In a time when social etiquette strictly limited the scope of conversation and communication deemed “appropriate,” floriography or “the language of flowers” was popularly used as a secret code by which true feelings could be clandestinely expressed. Each flower held particular symbolic meaning. But in the special case of the rose, even color was significant.
The Victorians were famed for their lavish gardens—living works of art carefully crafted according to aesthetic principles aimed at cultivating beauty, refinement, and leisure. Their approach was guided by the notion that a well-appointed landscape is like a “series of outdoor rooms” comprised of “walls” (border shrubs, fencing & paths), “floors” (lawn), and “furniture” (flowers, trees, statuary & décor). Each “room” might have its own theme. For example, kitchen herbs might be in one defined area, flowers of a certain color family, species, or geographical origin in another.
Fences, trellises, and ornamental shrubs were used to visually define the borders of the garden and to create distinct pathways throughout. Gateways, arches, and arbors served as thresholds to cross, reinforcing a sense of moving through space, from room to room, so to speak.
The lawn was approached as a blank canvas for creating a masterpiece of blooms and ornate garden décor. Large estates and formal gardens featured well-groomed expanses of grass maintained by horse-drawn mowers, while for smaller lawns, the newly patented push mower was employed.
Due to sweeping advances in plant breeding and specimen collecting during the mid-19th century, Victorian gardens boasted exotic arrays of flora from around the world. Common Victorian garden plants included Aster, Begonia, Bluebell, Calendula, Chrysanthemum, Cockscomb, Fern, Geranium, Heliotrope, Marigold, Moonflower, Morning Glory, Nasturtium, Orchids, Pansy, Periwinkle, Petunia, Primrose, Rose, Snapdragon, Sweet Alyssum,Tulips, and Zinnia. Trees were used to create shade, offering striking visual contrast between light and dark while providing a respite from the sun on a hot summer’s day. Weeping tree species of Willow, Spruce, Elm, Cedar and Cherry were especially beloved. Vines were trained across trellises to hide eyesores such as fences and tree stumps and to create shade on porches and pavilions. Ornamental urns, sculptures, water fountains, sundials, gazing balls, and birdbaths lent architectural and artistic appeal while cast iron benches, wicker chairs, and gazebos created spaces well-suited to socializing and entertaining.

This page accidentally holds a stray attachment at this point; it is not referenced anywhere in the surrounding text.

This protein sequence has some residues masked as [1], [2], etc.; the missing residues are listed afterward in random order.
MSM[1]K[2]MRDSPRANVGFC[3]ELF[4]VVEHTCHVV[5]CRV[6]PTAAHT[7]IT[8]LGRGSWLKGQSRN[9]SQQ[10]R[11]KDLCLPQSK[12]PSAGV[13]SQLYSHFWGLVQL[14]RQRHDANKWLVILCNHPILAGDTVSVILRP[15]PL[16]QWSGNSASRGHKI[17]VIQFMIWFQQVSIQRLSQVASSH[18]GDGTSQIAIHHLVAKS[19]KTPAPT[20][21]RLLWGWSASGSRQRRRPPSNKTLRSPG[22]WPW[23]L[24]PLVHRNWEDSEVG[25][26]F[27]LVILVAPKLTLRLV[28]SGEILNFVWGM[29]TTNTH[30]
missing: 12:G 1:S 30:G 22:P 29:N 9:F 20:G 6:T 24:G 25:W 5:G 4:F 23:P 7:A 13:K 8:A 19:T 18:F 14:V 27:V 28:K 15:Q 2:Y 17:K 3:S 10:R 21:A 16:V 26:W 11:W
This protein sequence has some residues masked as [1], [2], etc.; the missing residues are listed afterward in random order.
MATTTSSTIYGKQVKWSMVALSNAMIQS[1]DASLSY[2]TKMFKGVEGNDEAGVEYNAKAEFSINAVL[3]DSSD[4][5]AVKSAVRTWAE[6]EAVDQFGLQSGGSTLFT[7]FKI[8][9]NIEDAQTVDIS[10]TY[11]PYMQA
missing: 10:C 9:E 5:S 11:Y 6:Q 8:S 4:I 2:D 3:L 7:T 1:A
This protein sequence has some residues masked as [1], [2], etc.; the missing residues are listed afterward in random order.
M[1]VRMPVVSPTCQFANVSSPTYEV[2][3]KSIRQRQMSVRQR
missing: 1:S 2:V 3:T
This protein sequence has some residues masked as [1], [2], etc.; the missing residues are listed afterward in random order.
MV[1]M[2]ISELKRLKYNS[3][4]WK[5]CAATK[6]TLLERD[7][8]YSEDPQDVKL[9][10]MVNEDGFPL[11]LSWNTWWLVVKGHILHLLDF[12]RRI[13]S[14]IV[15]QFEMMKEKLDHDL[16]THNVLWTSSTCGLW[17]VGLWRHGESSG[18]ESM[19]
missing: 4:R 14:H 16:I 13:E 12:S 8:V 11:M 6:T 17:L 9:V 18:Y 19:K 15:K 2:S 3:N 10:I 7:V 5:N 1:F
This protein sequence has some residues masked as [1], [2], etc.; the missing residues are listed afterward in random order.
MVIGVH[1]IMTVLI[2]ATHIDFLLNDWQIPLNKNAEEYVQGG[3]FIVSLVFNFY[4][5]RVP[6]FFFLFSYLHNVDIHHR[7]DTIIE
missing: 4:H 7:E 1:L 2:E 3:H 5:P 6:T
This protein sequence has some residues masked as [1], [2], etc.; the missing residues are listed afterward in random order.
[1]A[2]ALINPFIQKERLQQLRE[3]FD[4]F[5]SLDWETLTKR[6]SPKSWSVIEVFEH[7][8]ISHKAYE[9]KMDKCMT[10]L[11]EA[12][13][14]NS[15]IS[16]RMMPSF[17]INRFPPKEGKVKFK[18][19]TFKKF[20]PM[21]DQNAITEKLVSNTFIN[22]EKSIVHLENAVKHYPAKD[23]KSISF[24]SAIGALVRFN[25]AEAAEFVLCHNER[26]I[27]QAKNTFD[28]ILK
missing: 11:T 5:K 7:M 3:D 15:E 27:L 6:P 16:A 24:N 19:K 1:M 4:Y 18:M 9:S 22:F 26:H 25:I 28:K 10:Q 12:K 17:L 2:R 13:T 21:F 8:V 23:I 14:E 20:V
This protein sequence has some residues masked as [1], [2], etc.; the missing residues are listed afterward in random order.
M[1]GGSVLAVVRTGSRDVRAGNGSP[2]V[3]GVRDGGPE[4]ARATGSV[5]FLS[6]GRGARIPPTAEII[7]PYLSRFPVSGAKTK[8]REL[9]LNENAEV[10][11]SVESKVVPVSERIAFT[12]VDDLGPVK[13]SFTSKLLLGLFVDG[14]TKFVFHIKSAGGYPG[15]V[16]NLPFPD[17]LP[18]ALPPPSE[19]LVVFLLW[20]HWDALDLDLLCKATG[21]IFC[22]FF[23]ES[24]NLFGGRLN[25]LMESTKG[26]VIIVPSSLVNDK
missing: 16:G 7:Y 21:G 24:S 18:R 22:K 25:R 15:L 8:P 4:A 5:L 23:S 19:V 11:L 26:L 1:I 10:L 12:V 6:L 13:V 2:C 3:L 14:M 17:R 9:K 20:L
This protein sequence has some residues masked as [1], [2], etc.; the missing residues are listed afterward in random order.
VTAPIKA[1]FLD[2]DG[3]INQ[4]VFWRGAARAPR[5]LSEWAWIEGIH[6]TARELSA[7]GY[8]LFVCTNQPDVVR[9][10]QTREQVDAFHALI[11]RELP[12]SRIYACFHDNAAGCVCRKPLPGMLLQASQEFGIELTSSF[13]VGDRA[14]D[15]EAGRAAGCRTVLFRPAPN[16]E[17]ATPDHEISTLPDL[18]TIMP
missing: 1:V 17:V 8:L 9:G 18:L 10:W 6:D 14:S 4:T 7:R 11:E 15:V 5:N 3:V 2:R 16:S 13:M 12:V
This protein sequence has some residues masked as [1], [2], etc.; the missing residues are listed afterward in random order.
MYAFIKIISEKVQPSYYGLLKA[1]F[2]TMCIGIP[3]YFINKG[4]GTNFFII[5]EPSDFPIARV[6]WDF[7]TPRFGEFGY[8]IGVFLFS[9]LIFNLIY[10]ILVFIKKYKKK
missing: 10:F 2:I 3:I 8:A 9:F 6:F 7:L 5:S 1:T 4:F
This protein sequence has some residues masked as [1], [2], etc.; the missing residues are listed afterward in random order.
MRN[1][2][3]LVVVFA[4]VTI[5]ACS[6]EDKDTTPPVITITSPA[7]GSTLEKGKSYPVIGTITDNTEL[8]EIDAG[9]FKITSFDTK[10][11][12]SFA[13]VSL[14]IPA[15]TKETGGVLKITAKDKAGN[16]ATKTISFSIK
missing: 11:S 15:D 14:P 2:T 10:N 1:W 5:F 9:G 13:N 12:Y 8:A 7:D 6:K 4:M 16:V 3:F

While cottage gardens were more relaxed and less defined, formal gardens followed a highly structured layout. According to Ornamental Gardening for Americans, 1896, a proper garden should accord with 3 primary principles:
Let it be noted at the outset, that the partly open feature of a landscape is most essential, if we would have beautiful gardens. The open area affords a field for viewing the garden-beauty, a space for admitting cool breezes and sunshine; a playground for shadow, and then, most important of all, that degree of general repose and breath without which no garden can be satisfactory.
Contrast & Interest
In employing trees and shrubs for ornament, such a selection should be aimed at ensuring the greatest possible degree of beauty and interest attainable. The right idea in the garden is to bring together such kinds of trees and shrubs as possess contrasting qualities. Beautiful effects spring from combining differently tinted species and varieties of the same genus. For instance, the light and dark Spruces, Pines, and others, may be contrasted with one another, and so on with different kinds indefinitely.
Ornate Borders, Open Center
In the matter of general style and location of groups, it is obvious, as we consider the importance of retaining certain open stretches of lawn, that as a rule the masses must, in all small spaces, be set along the margins of the grass plat, keeping the center open. In all fair sized places, the boundary masses may jut inwards to a considerable distance here and there, and some isolated clumps be introduced for creating minor vistas. It is the special merit of the grouping system that it tends to give an enlarged idea of the size of the place. Grounds with the boundaries shut off by masses, and those arranged with irregular outlines, will look larger than they would if the boundary lines were plainly in sight.
Keeping these guidelines in mind, a Victorian garden of your very own is but a growing season away! Is your garden décor in need of a little refreshing? Visit the Victorian Trading Company garden department for a helping hand!
Now lastly, a few exquisite Victorian-style gardens for inspiration…
It arrives in a subtle rustling of the wind. . . The magic of autumn.
This season embrace fantasy with a fairy or two hidden in your home decor. Our gothic terrarium lends itself as a subtle showpiece. Filled with Spanish moss, faux fall florals, and miniature gourds, the ambience is complete.
The term “Crazy Quilt” refers to a type of patchwork quilt that was wildly popular in the late 1800s. But it could also credit those who attempted the stitchery.
In 1884, Harper’s Bazaar estimated that a full-sized quilt might take 1,500 hours to complete! If a Victorian sewed 8 hours per day, the masterpiece would be complete in 187 days. Otherwise measured as 26 weeks or half a year.
Fashioned from irregularly shaped pieces of fabric in a variety of exotic materials, Crazy quilts were especially trendy among urban, upper-class Victorian women. And this is why. . .
From greetings to farewells, the English vernacular has altered a great deal since the days of Queen Victoria. Many words and phrases have faded from daily vocabulary. However, MentalFloss proposes there are 56 delightful Victorian slang terms you should be using today.
To improve upon your Victorian language, review the list of slang below!